BT's extensive peering arrangements are a critical component to providing outstanding connectivity and performance for our customers as well as increased service resilience through diversified routing. Peering is the bedrock of our network and we actively expand our peering capacity in line with traffic growth to maintain world class performance.

BT's Internet network capability consists of BT's European Backbone (AS5400), the UK (AS2856), plus in-country Internet networks in Ireland, Italy and Spain. BT also has Internet networks in Latin America and the Global Infonet Internet Backbone (AS3300).


BT has a selective peering policy

We select our peers based on their performance, capability and where our traffic needs to go. Our choice of peering partner can have a direct effect on our customers, and we understand that this demands very high performance from our peering partners as well as from ourselves.

Much of our customer’s traffic is domestic: we aim to maximise this where possible to minimise latency. Our international traffic also benefits from our depth of reach throughout Europe at all the major European IXPs (Internet Exchange Points) and from our connectivity to US networks via IXPs in the USA.

BT is a European Tier 1 provider and has connections to US and Global Tier 1 networks. BT’s Internet network outside the UK runs over our wholly owned 55,000 km fibre network and part-owned transatlantic cables.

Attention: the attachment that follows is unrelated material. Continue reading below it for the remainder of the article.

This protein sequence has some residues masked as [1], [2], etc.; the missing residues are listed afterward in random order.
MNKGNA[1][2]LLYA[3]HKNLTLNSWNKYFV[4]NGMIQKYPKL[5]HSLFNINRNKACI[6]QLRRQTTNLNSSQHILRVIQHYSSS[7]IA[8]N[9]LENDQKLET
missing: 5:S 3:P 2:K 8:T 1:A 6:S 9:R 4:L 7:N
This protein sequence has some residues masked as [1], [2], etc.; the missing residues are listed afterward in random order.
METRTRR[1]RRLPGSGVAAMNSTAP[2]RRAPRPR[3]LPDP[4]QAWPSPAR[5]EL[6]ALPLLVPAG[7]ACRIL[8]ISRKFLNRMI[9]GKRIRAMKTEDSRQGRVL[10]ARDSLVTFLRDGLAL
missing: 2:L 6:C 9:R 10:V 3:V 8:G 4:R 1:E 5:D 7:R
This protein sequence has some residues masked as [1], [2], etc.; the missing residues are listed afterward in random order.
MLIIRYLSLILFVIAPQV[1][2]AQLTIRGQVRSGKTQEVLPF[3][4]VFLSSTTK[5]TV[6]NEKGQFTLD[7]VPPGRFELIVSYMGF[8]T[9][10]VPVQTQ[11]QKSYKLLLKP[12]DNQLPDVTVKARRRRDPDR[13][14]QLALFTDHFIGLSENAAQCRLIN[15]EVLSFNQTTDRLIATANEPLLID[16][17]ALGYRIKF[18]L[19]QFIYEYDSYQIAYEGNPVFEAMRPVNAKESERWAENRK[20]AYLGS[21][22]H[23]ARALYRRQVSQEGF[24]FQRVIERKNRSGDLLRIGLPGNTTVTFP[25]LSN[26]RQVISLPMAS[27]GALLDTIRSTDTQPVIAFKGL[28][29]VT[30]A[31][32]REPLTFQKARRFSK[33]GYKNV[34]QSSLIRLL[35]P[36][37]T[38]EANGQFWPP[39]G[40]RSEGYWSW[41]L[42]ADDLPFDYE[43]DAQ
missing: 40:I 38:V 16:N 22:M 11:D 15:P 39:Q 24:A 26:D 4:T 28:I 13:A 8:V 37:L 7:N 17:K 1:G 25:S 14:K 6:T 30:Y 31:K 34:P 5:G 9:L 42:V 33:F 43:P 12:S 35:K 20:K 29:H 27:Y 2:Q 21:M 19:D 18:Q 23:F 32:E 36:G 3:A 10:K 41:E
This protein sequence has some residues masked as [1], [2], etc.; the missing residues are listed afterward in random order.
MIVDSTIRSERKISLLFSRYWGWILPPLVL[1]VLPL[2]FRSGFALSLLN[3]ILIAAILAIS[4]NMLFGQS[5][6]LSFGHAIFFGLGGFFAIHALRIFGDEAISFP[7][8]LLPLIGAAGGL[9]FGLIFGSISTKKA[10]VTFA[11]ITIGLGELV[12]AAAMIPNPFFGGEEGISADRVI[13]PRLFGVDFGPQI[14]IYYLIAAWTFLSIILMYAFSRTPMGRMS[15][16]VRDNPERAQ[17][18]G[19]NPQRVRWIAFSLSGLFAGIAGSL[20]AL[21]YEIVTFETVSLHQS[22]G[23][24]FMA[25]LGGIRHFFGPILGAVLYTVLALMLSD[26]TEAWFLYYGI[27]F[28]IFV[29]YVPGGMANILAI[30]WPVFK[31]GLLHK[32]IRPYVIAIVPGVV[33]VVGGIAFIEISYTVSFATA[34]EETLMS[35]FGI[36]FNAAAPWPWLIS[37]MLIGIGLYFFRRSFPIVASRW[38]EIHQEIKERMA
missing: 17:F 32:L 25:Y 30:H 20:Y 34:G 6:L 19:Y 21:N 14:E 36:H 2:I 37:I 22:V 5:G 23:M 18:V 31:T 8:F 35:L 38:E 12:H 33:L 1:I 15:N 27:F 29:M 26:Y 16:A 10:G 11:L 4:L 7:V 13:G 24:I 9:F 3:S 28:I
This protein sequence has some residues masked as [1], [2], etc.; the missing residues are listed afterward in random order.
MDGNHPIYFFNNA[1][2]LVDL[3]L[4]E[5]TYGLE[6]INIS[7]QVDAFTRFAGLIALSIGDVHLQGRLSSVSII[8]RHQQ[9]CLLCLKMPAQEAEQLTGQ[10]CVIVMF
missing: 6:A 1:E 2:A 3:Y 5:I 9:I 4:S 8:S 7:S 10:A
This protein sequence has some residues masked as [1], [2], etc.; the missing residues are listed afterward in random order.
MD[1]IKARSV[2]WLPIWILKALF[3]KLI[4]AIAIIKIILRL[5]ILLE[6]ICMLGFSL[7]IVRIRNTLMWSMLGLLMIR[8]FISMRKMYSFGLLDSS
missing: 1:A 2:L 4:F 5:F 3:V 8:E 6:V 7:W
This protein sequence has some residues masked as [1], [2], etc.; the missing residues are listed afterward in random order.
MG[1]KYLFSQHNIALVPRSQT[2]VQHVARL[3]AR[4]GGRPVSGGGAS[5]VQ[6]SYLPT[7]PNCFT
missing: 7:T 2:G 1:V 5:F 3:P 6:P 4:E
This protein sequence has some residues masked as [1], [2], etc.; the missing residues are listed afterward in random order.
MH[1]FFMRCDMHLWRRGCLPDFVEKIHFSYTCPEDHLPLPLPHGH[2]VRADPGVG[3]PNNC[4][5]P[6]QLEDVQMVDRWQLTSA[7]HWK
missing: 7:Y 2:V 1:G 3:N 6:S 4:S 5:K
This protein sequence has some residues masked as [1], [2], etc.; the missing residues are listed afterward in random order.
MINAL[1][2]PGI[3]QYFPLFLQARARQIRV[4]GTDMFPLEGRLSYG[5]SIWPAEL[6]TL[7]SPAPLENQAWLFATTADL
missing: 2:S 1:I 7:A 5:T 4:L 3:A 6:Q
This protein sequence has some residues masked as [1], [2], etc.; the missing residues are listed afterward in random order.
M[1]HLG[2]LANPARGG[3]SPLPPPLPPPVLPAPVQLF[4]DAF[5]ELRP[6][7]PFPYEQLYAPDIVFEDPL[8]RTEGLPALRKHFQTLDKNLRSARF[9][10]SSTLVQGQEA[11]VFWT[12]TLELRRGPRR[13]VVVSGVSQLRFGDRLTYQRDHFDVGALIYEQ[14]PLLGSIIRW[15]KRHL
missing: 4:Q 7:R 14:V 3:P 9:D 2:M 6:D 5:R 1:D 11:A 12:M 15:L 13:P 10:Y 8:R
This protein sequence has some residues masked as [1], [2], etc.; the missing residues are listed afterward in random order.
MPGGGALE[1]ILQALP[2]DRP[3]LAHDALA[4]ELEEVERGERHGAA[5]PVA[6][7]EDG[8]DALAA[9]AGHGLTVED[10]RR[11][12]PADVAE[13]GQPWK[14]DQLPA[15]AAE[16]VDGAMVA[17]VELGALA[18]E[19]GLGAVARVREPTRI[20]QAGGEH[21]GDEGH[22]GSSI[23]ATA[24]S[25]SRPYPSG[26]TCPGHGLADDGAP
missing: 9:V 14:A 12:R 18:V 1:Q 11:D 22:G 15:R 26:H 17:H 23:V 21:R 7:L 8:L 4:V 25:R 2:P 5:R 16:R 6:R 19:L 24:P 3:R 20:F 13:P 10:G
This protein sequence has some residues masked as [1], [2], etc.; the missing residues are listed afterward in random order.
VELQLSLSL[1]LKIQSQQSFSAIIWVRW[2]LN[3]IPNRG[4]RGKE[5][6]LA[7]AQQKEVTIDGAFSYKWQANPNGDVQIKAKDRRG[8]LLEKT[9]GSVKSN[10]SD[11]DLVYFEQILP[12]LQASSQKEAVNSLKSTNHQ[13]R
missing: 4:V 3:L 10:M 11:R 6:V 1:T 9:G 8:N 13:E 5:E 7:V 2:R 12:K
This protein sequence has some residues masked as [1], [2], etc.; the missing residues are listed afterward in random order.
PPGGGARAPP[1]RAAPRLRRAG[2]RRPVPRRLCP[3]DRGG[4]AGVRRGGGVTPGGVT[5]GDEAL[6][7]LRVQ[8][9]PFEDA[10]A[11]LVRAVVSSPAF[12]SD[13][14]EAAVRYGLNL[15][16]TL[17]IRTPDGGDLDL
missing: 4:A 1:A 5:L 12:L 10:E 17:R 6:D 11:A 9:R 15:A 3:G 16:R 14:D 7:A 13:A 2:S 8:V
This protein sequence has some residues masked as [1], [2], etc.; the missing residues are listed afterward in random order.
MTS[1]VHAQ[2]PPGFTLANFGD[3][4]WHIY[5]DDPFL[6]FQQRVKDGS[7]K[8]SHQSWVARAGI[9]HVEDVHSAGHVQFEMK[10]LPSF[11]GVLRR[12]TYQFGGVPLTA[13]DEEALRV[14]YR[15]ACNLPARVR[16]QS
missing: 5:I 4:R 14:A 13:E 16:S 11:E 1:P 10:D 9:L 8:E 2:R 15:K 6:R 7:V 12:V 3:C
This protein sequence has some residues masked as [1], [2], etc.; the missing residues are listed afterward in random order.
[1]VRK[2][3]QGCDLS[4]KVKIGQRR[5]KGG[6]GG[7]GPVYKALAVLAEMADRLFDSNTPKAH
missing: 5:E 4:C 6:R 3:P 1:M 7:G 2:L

BTnet delivers excellent performance across our own network, with weekly performance data such as network latency.

Our BTnet Service Level Agreement (SLA) also guarantees <20ms latency within the UK core network and <95ms via our Trans-Atlantic connection.


Our internet platform is present in major public ‘Internet Exchange Points’ (IXP) across the world,where most SaaS (Software as a Service) and IaaS (Internet as a Service) providers are located.

This allows us to offer excellent peering with these providers for common web applications and Cloud services. Peering allows exchange of traffic from our customers to the other Cloud service providers and platforms with high levels of service quality and low latency.

Our networks are present at the following data centers for public or private peering:


Amsterdam AMSIX (AS5400) 5400
Ashburn EQUINIX (AS3300) 3300
Ashburn EQUINIX (AS5400) 5400
Brussels BNIX (AS5400) 5400
Budapest BIX (AS5400) 5400
Copenhagen DIX (AS5400) 5400
Dallas EQUINIX (AS3300) 3300
Dublin INEX LAN1 (AS5400) 5400
Frankfurt DECIX (AS5400) 5400
Helsinki FICIX (AS5400) 5400
Hong Kong HKIX (AS3300) 3300
Johannesburg NAPAfricaIX (AS3300) 3300
London LINX LON1 (AS5400) 5400
London LINX LON1 UK Domestic (AS2856) 2856
London LINX LON2 (AS5400) 5400
London LINX LON2 UK Domestic (AS2856) 2856
Luxembourg LUCIX (AS5400) 5400

IXP Site & ASN